Shortly after giving birth to her son in August 2017, 27-year-old activist and Black Lives Matter icon Erica Garner suffered her first heart attack. Garner, who entered the public eye in 2014 after a police officer choked her father to death, had an enlarged heart The stress of pregnancy—and perhaps the strain of her father’s death—further weakened it. Four months later, she suffered another heart attack. This one put her into a coma from which she never awoke. On December 30, 2017, she died.
Although all deaths are tragic, Erica Garner’s death illuminates a devastating problem in the United States: African American mothers are dying at three to four times the rate of non-Hispanic white mothers, and infants born to African American mothers are dying at twice the rate as infants born to non-Hispanic white mothers. These two trends hold true across education levels and socioeconomic status. Even tennis star Serena Williams—a wealthy and remarkably powerful woman—nearly died from pregnancy-related complications.
African American women of all backgrounds—including Garner and Williams—share experiences of racial and gender discrimination. A growing body of research suggests that stress induced by this discrimination plays a significant role in maternal and infant mortality. This issue brief synthesizes research explaining the racial disparities in maternal and infant mortality rates and articulates how institutional racism contributes to both. It reviews empirical literature on maternal and infant mortality, concluding that the greater prevalence of maternal health risk factors among African American women cannot account entirely for their higher mortality rates. Instead, the impacts of institutional racism and sexism compromise women’s health across time, leading to poorer outcomes for African American women and infants. A fractured and unequal health care system and gaps in health workforce training further aggravate these racial disparities. It is racism, not race itself, that threatens the lives of African American women and infants.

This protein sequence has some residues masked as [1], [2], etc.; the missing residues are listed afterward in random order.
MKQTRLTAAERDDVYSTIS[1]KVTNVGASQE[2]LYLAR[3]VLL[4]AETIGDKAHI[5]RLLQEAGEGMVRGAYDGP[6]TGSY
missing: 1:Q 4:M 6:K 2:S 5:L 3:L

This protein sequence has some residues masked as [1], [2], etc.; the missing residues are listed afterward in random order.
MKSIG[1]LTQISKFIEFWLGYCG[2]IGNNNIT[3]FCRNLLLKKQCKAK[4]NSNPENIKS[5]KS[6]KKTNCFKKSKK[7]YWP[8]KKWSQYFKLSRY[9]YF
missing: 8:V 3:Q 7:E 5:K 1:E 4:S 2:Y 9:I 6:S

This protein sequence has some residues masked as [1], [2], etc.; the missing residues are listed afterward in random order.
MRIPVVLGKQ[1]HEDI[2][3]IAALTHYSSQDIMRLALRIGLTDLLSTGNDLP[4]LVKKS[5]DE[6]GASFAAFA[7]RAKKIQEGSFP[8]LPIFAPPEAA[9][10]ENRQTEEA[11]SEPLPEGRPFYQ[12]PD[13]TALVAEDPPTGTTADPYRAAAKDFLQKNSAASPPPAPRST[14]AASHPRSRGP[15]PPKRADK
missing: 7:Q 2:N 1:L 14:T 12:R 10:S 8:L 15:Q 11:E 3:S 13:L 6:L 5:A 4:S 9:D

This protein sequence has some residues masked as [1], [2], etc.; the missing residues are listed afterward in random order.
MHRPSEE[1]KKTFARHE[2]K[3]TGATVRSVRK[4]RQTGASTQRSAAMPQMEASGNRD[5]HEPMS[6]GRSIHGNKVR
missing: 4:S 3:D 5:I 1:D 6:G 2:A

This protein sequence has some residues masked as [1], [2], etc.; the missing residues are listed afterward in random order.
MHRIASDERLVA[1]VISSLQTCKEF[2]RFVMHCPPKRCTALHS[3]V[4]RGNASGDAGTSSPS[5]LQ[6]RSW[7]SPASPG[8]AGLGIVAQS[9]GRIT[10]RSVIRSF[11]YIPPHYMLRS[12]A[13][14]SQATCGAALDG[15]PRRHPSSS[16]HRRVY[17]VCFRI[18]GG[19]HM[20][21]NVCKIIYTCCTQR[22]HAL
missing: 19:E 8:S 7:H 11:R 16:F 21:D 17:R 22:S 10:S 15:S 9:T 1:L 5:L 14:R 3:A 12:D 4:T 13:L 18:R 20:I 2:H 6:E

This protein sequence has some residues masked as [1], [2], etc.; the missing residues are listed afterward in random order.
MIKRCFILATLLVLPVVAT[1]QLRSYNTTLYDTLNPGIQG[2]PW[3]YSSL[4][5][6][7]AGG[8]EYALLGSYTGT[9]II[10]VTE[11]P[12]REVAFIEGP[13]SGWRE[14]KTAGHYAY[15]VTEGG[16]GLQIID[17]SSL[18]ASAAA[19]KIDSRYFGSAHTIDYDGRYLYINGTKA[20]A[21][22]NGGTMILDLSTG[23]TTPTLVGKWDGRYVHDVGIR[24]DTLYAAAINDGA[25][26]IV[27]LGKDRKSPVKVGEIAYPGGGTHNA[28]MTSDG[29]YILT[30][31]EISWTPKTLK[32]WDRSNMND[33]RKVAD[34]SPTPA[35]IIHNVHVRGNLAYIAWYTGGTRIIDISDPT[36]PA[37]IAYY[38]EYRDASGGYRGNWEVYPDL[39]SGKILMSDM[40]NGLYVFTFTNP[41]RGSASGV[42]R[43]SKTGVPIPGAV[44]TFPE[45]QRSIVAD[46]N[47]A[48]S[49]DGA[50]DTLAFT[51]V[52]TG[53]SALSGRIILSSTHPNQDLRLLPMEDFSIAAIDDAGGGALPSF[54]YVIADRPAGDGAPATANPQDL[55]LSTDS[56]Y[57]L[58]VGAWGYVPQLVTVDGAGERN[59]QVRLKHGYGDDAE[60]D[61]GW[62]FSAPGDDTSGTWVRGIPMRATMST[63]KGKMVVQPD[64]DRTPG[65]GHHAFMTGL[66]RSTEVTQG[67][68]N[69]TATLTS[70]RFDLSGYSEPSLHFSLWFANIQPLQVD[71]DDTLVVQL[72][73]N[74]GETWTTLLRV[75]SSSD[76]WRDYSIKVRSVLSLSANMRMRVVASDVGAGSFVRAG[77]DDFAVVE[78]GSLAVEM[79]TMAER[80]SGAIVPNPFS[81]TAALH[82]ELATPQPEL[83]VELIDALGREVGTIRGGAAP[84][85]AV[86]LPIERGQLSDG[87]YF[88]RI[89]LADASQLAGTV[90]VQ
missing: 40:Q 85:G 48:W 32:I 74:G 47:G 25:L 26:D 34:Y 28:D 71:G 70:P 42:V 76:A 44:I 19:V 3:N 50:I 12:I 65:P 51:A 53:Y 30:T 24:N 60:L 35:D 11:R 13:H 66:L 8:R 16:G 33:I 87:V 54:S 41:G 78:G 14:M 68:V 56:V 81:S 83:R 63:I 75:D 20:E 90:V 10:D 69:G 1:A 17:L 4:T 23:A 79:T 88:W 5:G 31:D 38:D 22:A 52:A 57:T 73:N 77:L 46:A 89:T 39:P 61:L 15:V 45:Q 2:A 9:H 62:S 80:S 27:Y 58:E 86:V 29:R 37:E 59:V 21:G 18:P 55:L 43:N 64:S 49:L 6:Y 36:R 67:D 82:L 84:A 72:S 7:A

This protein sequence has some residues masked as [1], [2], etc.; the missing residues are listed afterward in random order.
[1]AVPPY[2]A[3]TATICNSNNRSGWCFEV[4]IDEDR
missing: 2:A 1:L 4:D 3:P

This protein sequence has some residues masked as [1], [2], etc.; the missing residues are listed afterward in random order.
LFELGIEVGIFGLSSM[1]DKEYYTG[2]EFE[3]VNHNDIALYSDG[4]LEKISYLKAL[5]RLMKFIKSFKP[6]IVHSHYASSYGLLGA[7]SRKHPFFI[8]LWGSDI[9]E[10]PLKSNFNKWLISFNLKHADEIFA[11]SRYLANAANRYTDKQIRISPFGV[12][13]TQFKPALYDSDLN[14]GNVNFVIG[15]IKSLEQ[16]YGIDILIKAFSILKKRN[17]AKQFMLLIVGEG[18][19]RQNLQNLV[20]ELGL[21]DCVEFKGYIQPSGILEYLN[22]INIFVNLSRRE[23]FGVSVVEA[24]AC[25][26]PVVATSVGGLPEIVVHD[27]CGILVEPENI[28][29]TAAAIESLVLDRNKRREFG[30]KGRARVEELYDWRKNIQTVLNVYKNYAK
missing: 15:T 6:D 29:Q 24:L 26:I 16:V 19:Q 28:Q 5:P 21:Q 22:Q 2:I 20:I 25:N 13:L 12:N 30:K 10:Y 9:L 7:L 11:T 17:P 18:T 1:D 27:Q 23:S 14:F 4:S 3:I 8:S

Protecting the health of mothers and infants is a critical measure of a country’s development. By most accounts, however, the United States holds the worst records for maternal and infant mortality in the developed world. (see text box) Women in the United States are two to three times more likely to die than Canadian women in the maternal period—from the start of pregnancy to one year after delivery or termination. Similarly, infants in the United States have a 76 percent higher risk of death compared with infants in other wealthy nations. Disaggregating data by race reveals that higher rates of maternal and infant death among African American women drive the United States’ mortality crisis.
Maternal mortality rates in the United States plummeted over the 20th century; however, non-Hispanic white women experienced a steeper decline in maternal mortality than did African American women—introducing a racial gap that persists today. After decades of dramatic progress, maternal mortality in the United States is once again climbing for women of all races, increasing nearly 27 percent from 2000 to 2014.Importantly, the United States is the only developed country for which this is true.Like maternal mortality, infant mortality in the United States sharply declined over the 20th century. However, the racial gap in infant mortality rates has been present since these data started being collected by the government and hospitals more than 100 years ago, and it has not significantly changed in more than 50 years. Higher rates of preterm births and low birth weights among African American women drive this gap: African American infants are 3.2 times more likely than non-Hispanic white infants to die from complications related to low birth weight. Across racial groups, more deaths occur in the neonatal period—from birth to 1 month—than in the postneonatal period—from 1 month to 1 year.
Most research on health disparities in maternal and infant mortality focus on African American women’s greater exposure to risk factors around the time of pregnancy, including poverty and low socioeconomic status; limited access to prenatal care; and poor physical and mental health. Although African American women are more likely than non-Hispanic white women to experience these interrelated risk factors, research shows that this greater likelihood does not fully account for the racial gap in outcomes; rather, these disparities stem from racial and gender discrimination over the lifespan of these women.
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